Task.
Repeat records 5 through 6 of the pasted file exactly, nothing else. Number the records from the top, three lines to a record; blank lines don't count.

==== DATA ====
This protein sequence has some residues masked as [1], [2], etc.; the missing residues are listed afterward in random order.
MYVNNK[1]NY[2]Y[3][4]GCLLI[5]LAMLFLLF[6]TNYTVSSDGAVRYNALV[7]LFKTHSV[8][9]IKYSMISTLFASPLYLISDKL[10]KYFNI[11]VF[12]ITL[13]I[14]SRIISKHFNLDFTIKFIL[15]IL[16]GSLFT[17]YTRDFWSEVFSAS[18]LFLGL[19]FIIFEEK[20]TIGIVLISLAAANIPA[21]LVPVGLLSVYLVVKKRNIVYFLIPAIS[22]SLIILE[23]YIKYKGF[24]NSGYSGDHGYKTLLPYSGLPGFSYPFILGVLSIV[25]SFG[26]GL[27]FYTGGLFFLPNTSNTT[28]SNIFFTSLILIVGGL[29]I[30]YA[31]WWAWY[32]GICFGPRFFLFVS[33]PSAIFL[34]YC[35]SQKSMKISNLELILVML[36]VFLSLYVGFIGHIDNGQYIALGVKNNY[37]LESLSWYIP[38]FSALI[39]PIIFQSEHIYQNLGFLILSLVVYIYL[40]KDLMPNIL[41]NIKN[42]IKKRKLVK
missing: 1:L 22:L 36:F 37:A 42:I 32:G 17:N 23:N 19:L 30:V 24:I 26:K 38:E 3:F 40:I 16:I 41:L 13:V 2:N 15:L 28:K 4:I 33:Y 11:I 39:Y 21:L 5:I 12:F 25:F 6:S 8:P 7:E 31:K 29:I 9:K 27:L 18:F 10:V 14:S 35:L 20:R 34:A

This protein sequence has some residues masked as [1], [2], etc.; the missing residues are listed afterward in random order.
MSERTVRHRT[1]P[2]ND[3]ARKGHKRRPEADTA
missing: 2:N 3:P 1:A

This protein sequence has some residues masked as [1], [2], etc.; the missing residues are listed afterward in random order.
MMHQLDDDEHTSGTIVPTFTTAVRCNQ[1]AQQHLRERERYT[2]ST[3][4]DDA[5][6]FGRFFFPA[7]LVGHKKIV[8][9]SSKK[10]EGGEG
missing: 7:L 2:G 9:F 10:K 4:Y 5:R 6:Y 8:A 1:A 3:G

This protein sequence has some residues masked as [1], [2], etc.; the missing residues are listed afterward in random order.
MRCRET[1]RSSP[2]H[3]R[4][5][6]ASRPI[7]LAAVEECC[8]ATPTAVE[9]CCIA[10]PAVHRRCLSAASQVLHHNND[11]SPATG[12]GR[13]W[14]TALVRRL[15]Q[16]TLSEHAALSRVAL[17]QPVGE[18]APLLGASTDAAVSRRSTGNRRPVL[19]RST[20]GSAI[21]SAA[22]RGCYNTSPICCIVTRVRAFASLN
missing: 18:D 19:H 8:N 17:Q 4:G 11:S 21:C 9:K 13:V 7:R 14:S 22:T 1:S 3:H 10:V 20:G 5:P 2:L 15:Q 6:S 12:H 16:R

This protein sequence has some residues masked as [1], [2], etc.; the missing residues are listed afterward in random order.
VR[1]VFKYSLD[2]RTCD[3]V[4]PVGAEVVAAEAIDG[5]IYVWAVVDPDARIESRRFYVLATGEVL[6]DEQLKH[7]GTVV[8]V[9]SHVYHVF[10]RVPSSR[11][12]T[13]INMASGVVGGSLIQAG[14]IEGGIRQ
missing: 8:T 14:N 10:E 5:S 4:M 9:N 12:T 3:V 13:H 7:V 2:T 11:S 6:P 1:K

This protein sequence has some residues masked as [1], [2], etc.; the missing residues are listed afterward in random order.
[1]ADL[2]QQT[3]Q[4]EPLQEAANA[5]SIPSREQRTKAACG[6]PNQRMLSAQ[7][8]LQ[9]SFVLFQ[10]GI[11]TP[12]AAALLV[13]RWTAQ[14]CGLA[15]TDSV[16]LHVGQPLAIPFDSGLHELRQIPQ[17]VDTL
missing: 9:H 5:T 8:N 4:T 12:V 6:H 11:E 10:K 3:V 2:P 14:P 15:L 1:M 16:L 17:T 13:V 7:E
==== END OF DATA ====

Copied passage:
This protein sequence has some residues masked as [1], [2], etc.; the missing residues are listed afterward in random order.
VR[1]VFKYSLD[2]RTCD[3]V[4]PVGAEVVAAEAIDG[5]IYVWAVVDPDARIESRRFYVLATGEVL[6]DEQLKH[7]GTVV[8]V[9]SHVYHVF[10]RVPSSR[11][12]T[13]INMASGVVGGSLIQAG[14]IEGGIRQ
missing: 8:T 14:N 10:E 5:S 4:M 9:N 12:T 3:V 13:H 7:V 2:T 11:S 6:P 1:K

This protein sequence has some residues masked as [1], [2], etc.; the missing residues are listed afterward in random order.
[1]ADL[2]QQT[3]Q[4]EPLQEAANA[5]SIPSREQRTKAACG[6]PNQRMLSAQ[7][8]LQ[9]SFVLFQ[10]GI[11]TP[12]AAALLV[13]RWTAQ[14]CGLA[15]TDSV[16]LHVGQPLAIPFDSGLHELRQIPQ[17]VDTL
missing: 9:H 5:T 8:N 4:T 12:V 6:H 11:E 10:K 3:V 2:P 14:P 15:L 1:M 16:L 17:T 13:V 7:E